I've been listening to The Stranger: Barack Obama in the White House (2014) by Chuck Todd. Todd is a real insider journalist, the political director of NBC News and moderator of Meet the Press, so judge what he says accordingly.
In Todd's telling almost everything Obama did wrong during his first term came from lack of experience and a refusal to do things in the time-tested Washington way. Obama and his closest aides came into office determined to change the way Washington works. A symbol of this was their opposition to earmarks in spending bills, the traditional way politicians brought home the goods for their districts or states. To Todd, all the problems Obama has had getting bills passed can be traced back to this rigid unwillingness to make sausage like an old-fashioned pol. The Tea Party Republicans who took over the House after 2010 had a similar rigidity and an identical hatred of earmarks, and the result was complete legislative paralysis. Limited by their own rules, neither side had anything to offer that the other wanted. Todd also places some blame on Obama's famous lack of interest in schmoozing and making friends and all that back-slapping stuff. Todd doesn't make this the centerpiece of his narrative – as I said, he thinks Obama's real problem is highminded rigidity – but he clearly thinks Obama could have found some Republicans to make friend with if he had tried.
That was probably too negative a way to begin. Todd obviously admires much about Obama, including his intelligence, incorruptibility and concern for the nation. Todd is also very good on the challenges faced by the administration, from terrorism to the birthers. But he also obviously thinks Obama could have accomplished even more if he had relied more on friendship and deal-making and less on intellect and high principles.
If Todd has a hero, it is Joe Biden. Biden was friends with everyone and this sometimes enabled him to reach deals with Republicans when Obama could not. The best case of this came when Obama was trying to get the START nuclear arms reduction treaty through the Senate, which required 67 votes and therefore some Republican support. In Todd's telling, the Obama people were in a White House meeting, with Harry Reid on the phone from Capitol Hill, strategizing over whether Reid should schedule a vote on the treaty when they didn't have enough Republican votes securely locked down. Biden comes in, says, "Harry, schedule the vote, I'll get you the votes you need", goes back to his office, gets on the phone to his old Senate friends, and eight hours later has all the pledges of support necessary.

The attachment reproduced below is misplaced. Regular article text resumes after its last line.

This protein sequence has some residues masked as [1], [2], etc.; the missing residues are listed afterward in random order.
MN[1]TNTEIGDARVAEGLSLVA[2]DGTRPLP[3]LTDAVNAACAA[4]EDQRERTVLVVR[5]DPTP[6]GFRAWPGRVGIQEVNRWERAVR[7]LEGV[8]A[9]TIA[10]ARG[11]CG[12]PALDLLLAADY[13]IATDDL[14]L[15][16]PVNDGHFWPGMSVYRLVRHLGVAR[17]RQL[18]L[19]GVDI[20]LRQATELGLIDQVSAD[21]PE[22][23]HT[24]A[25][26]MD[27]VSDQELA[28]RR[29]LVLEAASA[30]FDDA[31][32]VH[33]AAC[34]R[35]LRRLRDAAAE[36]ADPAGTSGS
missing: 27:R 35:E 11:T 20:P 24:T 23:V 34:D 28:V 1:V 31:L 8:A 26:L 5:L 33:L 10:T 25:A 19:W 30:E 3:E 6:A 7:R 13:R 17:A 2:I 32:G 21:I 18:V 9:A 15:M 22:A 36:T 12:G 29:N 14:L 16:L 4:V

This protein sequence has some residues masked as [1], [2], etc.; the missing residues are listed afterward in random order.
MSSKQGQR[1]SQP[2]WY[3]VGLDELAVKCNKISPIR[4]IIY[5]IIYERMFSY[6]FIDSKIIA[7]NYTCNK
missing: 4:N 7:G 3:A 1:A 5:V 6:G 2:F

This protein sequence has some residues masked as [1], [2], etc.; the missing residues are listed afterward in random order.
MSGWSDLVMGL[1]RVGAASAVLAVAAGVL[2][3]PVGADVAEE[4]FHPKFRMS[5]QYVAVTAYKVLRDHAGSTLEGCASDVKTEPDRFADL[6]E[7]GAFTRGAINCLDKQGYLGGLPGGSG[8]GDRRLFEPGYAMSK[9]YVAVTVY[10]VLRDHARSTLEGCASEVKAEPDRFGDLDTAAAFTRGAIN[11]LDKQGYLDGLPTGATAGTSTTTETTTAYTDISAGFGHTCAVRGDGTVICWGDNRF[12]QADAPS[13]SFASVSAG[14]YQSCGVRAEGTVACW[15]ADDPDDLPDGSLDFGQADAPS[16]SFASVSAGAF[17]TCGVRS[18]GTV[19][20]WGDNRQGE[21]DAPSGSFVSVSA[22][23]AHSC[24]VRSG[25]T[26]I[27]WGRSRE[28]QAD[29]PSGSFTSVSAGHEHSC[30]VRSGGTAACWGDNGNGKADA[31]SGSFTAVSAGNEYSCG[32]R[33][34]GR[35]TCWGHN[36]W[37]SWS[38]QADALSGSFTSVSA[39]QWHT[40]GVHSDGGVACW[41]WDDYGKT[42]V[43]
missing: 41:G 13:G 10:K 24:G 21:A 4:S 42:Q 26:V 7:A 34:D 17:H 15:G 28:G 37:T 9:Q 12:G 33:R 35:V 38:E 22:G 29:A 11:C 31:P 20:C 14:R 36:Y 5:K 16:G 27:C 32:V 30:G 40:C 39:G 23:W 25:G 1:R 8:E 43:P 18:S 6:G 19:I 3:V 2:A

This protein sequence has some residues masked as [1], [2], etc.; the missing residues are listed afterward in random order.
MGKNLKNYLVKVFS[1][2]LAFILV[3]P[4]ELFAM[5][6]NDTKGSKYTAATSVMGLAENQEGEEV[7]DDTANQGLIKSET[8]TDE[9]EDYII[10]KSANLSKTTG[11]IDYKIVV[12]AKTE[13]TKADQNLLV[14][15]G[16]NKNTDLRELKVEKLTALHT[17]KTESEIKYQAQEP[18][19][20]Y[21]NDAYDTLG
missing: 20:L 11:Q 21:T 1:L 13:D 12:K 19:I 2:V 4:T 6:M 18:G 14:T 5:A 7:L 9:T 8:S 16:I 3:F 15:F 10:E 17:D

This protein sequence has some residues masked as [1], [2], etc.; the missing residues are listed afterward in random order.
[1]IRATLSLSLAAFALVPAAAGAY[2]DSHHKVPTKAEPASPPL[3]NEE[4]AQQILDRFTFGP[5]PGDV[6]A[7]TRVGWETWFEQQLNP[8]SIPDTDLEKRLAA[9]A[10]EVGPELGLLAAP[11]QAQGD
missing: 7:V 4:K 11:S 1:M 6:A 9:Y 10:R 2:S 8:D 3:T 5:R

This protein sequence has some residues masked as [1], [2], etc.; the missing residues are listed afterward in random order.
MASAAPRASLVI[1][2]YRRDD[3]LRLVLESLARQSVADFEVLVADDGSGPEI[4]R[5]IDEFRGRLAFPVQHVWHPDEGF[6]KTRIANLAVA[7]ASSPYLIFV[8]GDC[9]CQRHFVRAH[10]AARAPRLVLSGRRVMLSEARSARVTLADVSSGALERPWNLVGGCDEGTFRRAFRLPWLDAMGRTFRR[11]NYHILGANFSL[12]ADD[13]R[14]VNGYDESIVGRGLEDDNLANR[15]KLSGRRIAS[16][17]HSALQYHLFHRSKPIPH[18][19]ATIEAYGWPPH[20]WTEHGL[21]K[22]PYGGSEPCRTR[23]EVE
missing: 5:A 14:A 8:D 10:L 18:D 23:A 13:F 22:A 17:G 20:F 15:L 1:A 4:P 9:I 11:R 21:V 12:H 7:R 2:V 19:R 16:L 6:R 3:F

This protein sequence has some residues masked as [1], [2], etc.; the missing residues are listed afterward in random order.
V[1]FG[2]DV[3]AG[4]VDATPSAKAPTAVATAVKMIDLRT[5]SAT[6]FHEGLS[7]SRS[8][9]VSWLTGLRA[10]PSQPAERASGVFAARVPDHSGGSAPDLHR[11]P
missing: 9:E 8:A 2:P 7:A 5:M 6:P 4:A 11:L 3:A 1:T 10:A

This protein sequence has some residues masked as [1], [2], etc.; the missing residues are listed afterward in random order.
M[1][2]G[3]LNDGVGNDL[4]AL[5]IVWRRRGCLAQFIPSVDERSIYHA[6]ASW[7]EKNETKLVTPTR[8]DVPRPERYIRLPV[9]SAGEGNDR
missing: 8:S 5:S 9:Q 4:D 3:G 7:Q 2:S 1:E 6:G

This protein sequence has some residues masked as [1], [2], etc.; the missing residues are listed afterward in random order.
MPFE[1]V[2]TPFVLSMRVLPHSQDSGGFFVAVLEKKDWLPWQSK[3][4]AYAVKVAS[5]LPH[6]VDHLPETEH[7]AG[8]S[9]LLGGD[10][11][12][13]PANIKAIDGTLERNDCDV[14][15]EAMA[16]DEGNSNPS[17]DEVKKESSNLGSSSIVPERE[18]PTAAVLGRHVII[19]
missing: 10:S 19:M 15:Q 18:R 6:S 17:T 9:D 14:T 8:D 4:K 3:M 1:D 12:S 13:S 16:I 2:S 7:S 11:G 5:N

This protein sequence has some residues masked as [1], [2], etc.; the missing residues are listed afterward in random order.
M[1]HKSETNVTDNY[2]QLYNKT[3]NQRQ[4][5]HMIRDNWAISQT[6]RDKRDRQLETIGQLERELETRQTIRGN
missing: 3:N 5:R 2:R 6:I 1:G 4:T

From this inside perspective much turns on how well the West Wing is run and thus on the ability and personality of the chief of staff and a few other key players. To Todd, it is imperative that these people be Washington pols with decades of political experience and large networks of connections. In the way he tells the story, things like who was invited to the meeting and who called which Congressman first determine the fate of the Republic. I have never been sure how seriously to take this sort of stuff. Sometimes it seems to me that there is a whole lot of scurrying and posturing and so on and in the end what happens is what everyone expected at the beginning. But one person who absolutely agrees is Obama. When he picked his cabinet and senior staff in 2008 he disappointed his more Hopey/Changey backers and friends by selecting mainly veterans of the Clinton administration or other Washington insiders. Todd, of course, thinks this was exactly the right thing to do, and he attributes much of Obama's success to the presence around him of professionals like Hillary, Robert Gates, Timothy Geitner, and Rahm Emanuel.
This has made interesting reading in the midst of this crazy election season. From every side (well, except Hillary's) we hear that insiders are the problem, that Washington professionals can't be trusted, that we need new blood and new ideas and a radical change in how Washington operates. And here is Chuck Todd, vastly knowledgeable about recent Washington history, saying that even Obama was too much of a moralistic outsider to really operate effectively in the capital. From his perspective the notion of a Sanders or Trump administration must be laughable. Or maybe terrifying.